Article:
Everyday: If there’s a better introduction to Piedmont’s wondrous reds than the 2009 Oddero Barbera d’Alba ($18), I would seriously love to hear about it. Earthy but smooth, with darkish red fruit and just-right acidity, this beauty shows that barbera can hang just fine with its more ballyhooed compatriot, nebbiolo. The almost boundless, satiny finish is a nice not-so-little bonus. Bring on the wintry pastas with hearty sauces, but this delightful red, from a winery started in 1878, also will cozy right up to roasted fowl of any ilk, perhaps followed by some hard cheeses.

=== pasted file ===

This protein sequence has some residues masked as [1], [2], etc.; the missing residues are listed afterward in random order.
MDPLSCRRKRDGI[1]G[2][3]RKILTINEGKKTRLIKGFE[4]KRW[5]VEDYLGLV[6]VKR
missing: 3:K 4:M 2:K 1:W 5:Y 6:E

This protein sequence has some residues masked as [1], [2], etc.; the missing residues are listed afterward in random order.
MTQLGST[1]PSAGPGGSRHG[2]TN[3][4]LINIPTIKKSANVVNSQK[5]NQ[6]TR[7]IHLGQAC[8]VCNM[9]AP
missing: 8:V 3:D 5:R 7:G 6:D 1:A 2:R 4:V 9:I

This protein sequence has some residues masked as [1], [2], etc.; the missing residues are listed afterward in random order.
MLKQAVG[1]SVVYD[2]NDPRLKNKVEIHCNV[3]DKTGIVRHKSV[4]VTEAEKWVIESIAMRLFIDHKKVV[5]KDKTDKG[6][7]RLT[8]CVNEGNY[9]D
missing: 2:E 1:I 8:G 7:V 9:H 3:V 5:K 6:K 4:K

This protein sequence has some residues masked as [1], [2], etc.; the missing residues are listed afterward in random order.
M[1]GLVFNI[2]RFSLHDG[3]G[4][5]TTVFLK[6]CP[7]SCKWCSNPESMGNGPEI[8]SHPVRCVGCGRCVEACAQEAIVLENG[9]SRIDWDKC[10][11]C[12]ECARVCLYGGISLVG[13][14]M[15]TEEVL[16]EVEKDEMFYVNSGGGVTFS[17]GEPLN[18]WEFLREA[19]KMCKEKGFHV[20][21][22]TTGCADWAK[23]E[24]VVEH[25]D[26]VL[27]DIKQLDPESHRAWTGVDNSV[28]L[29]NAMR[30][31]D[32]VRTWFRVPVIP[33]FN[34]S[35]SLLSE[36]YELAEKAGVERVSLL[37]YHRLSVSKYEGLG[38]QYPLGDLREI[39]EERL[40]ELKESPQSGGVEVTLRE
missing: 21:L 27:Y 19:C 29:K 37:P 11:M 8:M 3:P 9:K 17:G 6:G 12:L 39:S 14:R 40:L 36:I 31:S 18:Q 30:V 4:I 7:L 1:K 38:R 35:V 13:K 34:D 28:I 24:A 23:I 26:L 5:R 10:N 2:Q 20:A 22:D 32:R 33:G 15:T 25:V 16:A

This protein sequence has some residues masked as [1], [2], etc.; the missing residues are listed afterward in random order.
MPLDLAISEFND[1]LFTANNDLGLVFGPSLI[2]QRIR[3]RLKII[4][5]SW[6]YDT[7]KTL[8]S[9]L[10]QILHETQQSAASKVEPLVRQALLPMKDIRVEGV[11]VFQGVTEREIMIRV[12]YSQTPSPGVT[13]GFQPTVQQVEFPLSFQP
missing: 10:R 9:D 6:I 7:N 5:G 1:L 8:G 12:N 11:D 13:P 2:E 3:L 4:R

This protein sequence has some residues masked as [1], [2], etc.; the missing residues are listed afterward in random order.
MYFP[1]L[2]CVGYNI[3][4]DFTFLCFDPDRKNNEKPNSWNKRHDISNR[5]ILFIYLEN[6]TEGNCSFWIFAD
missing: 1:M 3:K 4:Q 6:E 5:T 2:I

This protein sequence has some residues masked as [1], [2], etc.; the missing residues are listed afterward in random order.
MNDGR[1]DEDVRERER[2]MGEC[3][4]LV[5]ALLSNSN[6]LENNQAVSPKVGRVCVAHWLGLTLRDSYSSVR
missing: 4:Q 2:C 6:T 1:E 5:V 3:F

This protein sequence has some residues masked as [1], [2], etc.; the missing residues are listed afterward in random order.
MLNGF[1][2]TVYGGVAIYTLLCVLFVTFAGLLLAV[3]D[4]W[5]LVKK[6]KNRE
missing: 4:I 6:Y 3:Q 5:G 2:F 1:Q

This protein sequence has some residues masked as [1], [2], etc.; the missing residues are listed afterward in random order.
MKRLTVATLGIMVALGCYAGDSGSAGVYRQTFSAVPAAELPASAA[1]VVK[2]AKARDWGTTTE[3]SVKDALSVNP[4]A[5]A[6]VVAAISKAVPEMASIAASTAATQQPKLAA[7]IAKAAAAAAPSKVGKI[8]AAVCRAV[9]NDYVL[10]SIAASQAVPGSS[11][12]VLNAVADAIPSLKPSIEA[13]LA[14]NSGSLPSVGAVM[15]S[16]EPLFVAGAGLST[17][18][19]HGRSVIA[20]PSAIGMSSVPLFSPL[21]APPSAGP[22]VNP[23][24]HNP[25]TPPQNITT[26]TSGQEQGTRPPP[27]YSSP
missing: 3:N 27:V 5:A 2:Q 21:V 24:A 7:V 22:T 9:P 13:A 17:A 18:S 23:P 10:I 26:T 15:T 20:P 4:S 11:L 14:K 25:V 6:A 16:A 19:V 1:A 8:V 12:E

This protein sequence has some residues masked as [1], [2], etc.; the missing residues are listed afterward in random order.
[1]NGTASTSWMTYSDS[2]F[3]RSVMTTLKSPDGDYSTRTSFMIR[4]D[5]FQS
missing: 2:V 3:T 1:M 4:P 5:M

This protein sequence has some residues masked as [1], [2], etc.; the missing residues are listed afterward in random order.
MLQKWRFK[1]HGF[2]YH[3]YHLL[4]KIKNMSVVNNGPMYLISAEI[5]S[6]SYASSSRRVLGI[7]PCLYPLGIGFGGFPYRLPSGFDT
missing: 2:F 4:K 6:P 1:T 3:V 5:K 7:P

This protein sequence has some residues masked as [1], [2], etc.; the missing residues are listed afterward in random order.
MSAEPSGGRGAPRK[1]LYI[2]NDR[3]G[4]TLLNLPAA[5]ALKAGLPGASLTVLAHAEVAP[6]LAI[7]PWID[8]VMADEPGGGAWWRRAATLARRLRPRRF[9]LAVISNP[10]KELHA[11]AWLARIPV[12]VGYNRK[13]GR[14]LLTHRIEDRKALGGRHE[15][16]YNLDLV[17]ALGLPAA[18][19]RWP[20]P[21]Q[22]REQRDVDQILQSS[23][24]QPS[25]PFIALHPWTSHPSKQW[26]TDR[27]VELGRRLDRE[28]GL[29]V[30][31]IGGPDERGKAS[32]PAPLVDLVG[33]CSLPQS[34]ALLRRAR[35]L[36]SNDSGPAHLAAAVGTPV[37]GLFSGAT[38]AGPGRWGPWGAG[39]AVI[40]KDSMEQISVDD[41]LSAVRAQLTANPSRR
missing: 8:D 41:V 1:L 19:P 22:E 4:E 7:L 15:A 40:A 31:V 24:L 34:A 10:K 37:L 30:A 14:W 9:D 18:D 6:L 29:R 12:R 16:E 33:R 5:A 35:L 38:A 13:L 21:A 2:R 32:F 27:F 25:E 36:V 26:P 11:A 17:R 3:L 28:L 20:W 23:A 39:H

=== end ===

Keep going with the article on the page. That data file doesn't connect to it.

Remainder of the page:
Occasion: From time to time you’ll hear that the era of Super Tuscans, the blends using Bordeaux grapes and the native sangiovese (or not), is over. Then you’ll taste something like the 2010 Brancaia Maremma Ilatria ($60) and say “balderdash” to such a notion. The merits of each of its grapes — cabernet sauvignon, petit verdot and cabernet franc — shine through, with blue and red berry flavors and a touch of wild herb, from the smooth start to the robust finish. This is a refined wine, almost to a fault, at least until a little rusticity pokes through the silky tannins toward the end. Try it with winter stews or soups, including the ribollita of its home region.